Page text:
South Carolina state Rep. Norman “Doug” Brannon announced on Friday night that he would introduce a bill to remove the Confederate flag from the state capitol, citing the death of Sen. Clementa Pinckney during the terrorist attack in Charleston earlier this week.
“I had a friend die Wednesday night for no reason other than he was a black man,” Brannon, a Republican, told MSNBC host Chris Hayes in a phone interview. “Senator Pinckney was an incredible human being. I don’t want to talk politics, but I’m gonna introduce the bill for that reason.”
Brannon said he was aware of the renewed calls for the flag to be taken down in the wake of the mass shooting, which caused the deaths of Pinckney and eight of his congregation members at the Emanuel African Methodist Episcopal Church. The suspect, 21-year-old Dylann Roof, has been seen in pictures with a Confederate flag on his license plate.
“Again, I’m not a politician tonight,” Brannon asserted. “But I do have access, and I will introduce that bill in December. I will pre-file in December, before we go back into session.”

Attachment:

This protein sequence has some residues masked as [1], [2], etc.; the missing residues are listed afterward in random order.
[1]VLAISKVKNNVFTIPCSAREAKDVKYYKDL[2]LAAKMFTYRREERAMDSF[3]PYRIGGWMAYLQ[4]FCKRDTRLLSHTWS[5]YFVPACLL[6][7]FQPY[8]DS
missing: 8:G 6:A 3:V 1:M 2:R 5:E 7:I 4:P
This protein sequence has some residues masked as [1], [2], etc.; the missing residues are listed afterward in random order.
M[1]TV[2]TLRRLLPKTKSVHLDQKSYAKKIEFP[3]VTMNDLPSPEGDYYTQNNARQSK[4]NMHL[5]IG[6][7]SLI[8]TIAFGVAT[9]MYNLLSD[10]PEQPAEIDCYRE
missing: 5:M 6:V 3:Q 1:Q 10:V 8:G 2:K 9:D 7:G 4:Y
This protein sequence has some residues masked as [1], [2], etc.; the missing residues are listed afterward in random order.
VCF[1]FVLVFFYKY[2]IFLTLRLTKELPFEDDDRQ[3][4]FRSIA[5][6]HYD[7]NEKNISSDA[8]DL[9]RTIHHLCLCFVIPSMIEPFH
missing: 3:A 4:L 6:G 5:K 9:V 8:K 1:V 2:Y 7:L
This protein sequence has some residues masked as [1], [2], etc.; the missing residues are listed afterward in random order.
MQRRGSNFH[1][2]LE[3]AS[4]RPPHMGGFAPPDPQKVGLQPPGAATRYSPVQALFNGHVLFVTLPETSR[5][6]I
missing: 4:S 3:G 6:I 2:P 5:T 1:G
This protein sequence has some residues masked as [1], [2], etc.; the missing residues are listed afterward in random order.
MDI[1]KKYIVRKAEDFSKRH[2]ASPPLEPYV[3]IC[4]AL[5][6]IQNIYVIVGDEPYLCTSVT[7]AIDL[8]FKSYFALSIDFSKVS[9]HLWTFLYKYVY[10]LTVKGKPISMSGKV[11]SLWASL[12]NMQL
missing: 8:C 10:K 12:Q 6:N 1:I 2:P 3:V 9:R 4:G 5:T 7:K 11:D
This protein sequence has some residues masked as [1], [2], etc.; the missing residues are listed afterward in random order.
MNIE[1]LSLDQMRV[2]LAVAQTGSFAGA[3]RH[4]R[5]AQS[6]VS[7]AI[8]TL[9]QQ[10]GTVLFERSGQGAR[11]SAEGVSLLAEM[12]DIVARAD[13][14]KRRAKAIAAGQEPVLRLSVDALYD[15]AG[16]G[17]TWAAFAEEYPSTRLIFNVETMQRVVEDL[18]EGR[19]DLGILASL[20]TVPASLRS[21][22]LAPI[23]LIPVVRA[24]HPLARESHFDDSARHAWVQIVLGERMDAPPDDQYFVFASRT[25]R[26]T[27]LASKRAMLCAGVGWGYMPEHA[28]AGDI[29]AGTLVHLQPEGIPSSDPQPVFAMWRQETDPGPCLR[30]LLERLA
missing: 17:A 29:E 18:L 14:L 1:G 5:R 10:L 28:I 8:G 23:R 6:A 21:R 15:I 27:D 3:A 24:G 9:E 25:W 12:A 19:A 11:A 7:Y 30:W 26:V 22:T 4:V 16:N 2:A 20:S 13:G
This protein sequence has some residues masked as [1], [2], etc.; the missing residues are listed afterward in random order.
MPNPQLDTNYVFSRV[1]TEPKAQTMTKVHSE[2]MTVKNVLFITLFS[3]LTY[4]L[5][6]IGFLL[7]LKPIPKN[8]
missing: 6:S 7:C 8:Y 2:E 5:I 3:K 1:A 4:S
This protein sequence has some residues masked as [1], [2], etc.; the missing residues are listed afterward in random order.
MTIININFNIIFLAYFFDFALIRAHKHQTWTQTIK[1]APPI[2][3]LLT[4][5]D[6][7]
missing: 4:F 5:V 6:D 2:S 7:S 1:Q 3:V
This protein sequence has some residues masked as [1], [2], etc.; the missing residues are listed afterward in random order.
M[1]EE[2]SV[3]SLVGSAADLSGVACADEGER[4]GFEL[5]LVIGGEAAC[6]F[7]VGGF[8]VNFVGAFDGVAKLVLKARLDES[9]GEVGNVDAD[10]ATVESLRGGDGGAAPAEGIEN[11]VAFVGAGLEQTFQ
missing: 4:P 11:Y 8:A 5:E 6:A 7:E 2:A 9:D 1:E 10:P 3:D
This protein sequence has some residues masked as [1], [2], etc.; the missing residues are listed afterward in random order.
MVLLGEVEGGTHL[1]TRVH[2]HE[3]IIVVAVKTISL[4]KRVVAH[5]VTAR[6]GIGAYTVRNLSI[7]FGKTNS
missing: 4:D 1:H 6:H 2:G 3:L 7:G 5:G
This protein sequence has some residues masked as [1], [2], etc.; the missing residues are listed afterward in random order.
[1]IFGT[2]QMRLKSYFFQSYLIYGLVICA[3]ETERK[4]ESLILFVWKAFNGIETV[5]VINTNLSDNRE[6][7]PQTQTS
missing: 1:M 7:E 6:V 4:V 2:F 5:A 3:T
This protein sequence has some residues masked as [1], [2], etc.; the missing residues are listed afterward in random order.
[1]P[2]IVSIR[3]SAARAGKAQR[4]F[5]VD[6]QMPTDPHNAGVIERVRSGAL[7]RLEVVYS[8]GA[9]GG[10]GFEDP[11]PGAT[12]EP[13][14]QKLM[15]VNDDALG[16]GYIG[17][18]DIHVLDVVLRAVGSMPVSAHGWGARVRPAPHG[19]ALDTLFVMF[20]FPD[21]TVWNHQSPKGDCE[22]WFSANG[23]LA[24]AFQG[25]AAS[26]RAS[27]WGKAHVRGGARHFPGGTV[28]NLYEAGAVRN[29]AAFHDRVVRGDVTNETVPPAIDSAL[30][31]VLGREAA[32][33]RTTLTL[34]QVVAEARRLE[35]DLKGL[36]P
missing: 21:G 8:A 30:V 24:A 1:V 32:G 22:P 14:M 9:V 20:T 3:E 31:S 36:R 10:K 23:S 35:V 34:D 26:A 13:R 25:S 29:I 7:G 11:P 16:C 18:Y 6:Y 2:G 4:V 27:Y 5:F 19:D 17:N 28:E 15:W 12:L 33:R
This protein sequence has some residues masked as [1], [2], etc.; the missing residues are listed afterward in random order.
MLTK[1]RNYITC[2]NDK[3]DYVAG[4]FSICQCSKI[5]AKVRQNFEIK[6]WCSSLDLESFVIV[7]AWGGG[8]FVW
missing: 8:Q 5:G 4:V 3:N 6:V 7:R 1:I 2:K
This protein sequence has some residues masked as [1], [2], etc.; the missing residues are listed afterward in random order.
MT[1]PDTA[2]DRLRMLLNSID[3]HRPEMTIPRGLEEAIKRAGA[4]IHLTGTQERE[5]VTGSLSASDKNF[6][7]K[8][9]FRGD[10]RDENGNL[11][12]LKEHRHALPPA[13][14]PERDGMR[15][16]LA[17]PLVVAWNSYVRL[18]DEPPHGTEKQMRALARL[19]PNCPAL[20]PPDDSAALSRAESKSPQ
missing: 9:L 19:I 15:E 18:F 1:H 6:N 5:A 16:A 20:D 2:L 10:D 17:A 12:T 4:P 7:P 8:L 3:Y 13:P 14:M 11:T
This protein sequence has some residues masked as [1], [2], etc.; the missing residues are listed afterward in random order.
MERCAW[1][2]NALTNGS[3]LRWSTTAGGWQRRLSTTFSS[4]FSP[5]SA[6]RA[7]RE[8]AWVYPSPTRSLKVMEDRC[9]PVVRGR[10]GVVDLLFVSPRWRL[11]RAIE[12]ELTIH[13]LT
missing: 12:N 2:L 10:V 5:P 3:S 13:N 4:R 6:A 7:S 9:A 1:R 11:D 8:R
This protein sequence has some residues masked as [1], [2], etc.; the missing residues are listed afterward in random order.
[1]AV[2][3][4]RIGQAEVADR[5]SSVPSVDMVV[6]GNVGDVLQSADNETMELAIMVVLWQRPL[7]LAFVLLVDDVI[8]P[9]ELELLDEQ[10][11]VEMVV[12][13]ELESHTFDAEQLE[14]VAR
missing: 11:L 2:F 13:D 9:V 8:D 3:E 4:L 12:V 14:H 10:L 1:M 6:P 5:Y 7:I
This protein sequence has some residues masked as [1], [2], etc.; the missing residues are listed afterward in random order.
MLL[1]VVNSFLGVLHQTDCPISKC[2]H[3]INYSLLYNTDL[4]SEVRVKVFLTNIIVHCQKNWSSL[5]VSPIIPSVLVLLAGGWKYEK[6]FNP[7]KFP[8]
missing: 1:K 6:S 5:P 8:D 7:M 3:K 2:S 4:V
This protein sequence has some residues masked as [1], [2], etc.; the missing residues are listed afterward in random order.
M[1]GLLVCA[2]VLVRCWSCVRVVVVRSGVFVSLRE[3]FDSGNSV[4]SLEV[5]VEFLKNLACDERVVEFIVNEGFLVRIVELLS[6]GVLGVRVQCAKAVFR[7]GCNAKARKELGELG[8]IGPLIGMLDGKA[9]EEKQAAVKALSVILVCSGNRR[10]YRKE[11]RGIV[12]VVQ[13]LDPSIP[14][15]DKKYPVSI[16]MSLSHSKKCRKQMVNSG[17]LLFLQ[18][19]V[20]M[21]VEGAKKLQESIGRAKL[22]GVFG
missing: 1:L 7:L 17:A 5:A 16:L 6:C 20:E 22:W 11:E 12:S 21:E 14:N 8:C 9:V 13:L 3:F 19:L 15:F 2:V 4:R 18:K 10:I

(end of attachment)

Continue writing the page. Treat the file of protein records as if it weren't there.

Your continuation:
Brannon’s announcement came hours after the National Association for the Advancement of Colored People (NAACP) demanded that the flag be taken down from the state House.
“We say this not because we’re trying to sow division, but rather because we’re trying to sow unity — a unity of purpose, a unity of commitment, a unity of resolve — so that we confront the racism in our midst,” said the group’s national president, Cornell William Brooks. “And that means, certainly symbolically, we cannot have the Confederate flag waving in the state capitol.”
“Fifteen years ago the General Assembly at the time they had a conversation,” Haley said in a recent interview. “The Republicans and Democrats and everybody came together on a consensus to bring the Confederate flag down off of the dome. And they put it on a monument out in front. I think that conversation will probably come back up again. And you what we hope that we do things the way South Carolinians do. Which is have the conversation, allow some thoughtful words to be exchanged, be kind about it.”
Watch Hayes’ interview with Brannon, as aired on Friday on MSNBC, below.